Mud people

In an attempt to distract myself from the misery that is potty training, I want to share a little story with you.

Having grown tired and a little on edge after Choo-choo woke up from his nap, I called Diesel, who was working outside, and asked if he would take care of our son for a while. I needed a break. Choo-choo happily went out the door with my husband, excited at the possibility of the neighbor boy being out there.

We have had a few recent thunderstorms around here, resulting in a rather large puddle next to our garage. Of course, the main thing the boys wanted to play in was that puddle. After hours of fun splashing and squealing, Choo-choo came inside drenched and muddy. And I couldn’t have been happier seeing that big grin on his face.

Boy in a puddle

There are many people who know me personally who would be shocked to find I let my kid play in the mud. I have always been thought of as very feminine, very much a girly girl. In other words, prissy. I never like to get dirty. I don’t garden or fish or do much of any activity outdoors that requires me to shower when I’m done.

And yet, there is something most people forget about me. I spent eight years of my life growing up on a farm. I remember very vividly how one day my parents let my cousins and me play in a giant mud puddle. I mean, this thing was huge, and the mud was almost the consistency of tar. And we had SO MUCH FUN!

Imagine me, the girliest of girls, having mud thrown at me and throwing it right back. We were all covered with dirty water and thick, slimy mud from head to toe. The only thing I recall not being so happy about was the worm my cousins found and wanted to play with, because yuck.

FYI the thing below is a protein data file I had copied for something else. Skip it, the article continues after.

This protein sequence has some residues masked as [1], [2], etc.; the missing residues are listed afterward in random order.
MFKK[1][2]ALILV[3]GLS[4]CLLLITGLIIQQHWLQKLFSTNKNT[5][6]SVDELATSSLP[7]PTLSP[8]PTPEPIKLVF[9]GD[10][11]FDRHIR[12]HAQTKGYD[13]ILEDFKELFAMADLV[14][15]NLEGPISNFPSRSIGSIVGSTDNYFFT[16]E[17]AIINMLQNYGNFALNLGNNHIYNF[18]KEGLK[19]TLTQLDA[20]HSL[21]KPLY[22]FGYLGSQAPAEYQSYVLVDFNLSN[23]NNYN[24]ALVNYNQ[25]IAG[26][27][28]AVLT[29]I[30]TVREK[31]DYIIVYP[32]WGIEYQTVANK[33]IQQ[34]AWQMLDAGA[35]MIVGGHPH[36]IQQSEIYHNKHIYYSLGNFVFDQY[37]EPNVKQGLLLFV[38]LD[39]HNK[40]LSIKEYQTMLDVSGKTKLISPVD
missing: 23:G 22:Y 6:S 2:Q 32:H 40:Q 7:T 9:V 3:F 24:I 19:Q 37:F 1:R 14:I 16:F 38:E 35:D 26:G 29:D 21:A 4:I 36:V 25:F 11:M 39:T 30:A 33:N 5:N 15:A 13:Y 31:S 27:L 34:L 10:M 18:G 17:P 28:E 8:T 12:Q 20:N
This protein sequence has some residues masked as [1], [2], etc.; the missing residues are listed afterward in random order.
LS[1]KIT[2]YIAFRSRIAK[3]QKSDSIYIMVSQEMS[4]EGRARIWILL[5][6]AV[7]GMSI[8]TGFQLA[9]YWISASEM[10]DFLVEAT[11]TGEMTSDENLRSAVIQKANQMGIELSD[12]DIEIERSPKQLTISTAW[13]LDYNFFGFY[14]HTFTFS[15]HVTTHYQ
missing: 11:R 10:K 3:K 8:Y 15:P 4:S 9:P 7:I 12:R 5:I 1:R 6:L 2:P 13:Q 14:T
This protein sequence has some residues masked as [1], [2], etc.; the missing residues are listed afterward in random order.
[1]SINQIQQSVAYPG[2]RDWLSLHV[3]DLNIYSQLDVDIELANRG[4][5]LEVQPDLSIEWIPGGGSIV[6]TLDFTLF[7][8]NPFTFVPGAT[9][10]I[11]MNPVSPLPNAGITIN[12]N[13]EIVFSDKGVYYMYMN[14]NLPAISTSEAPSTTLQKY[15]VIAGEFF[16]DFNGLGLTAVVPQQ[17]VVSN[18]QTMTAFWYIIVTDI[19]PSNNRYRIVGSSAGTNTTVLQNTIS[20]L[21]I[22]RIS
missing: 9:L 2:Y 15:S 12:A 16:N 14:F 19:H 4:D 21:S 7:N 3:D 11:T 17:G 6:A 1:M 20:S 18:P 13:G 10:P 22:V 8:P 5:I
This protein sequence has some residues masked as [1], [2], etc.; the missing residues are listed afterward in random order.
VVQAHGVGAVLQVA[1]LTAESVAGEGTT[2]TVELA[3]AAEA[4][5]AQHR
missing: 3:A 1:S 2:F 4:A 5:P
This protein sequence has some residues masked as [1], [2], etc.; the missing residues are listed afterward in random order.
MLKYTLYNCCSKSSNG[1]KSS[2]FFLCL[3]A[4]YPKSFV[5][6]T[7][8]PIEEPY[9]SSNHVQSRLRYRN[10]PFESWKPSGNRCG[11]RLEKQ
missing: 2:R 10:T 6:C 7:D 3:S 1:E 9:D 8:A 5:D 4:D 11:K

I remembered those moments in the puddle with my cousins the first time Choo-choo asked if he could play in one. I hesitated only because it was chilly that day. Diesel promised me he would bring our son back in before it got too cold.

As I watched my darling boy splashing around the first time and every time since then, I am so pleased to know that he knows it is okay to get dirty. Mud washes off. Grass and dirt do, too. Even grease comes off eventually. At least right now, Choo-choo understands that getting messy is sometimes a part of life. Sometimes, it’s a really fun part of life.

Now only if he could understand that messy (well, poopy) undies are not a fun part of life.


Author: stepbackandbreathe33

I am a writer, mother, wife, and fighter in the battle against depression, anxiety, OCD, and PTSD.

Leave a Reply

Fill in your details below or click an icon to log in: Logo

You are commenting using your account. Log Out / Change )

Twitter picture

You are commenting using your Twitter account. Log Out / Change )

Facebook photo

You are commenting using your Facebook account. Log Out / Change )

Google+ photo

You are commenting using your Google+ account. Log Out / Change )

Connecting to %s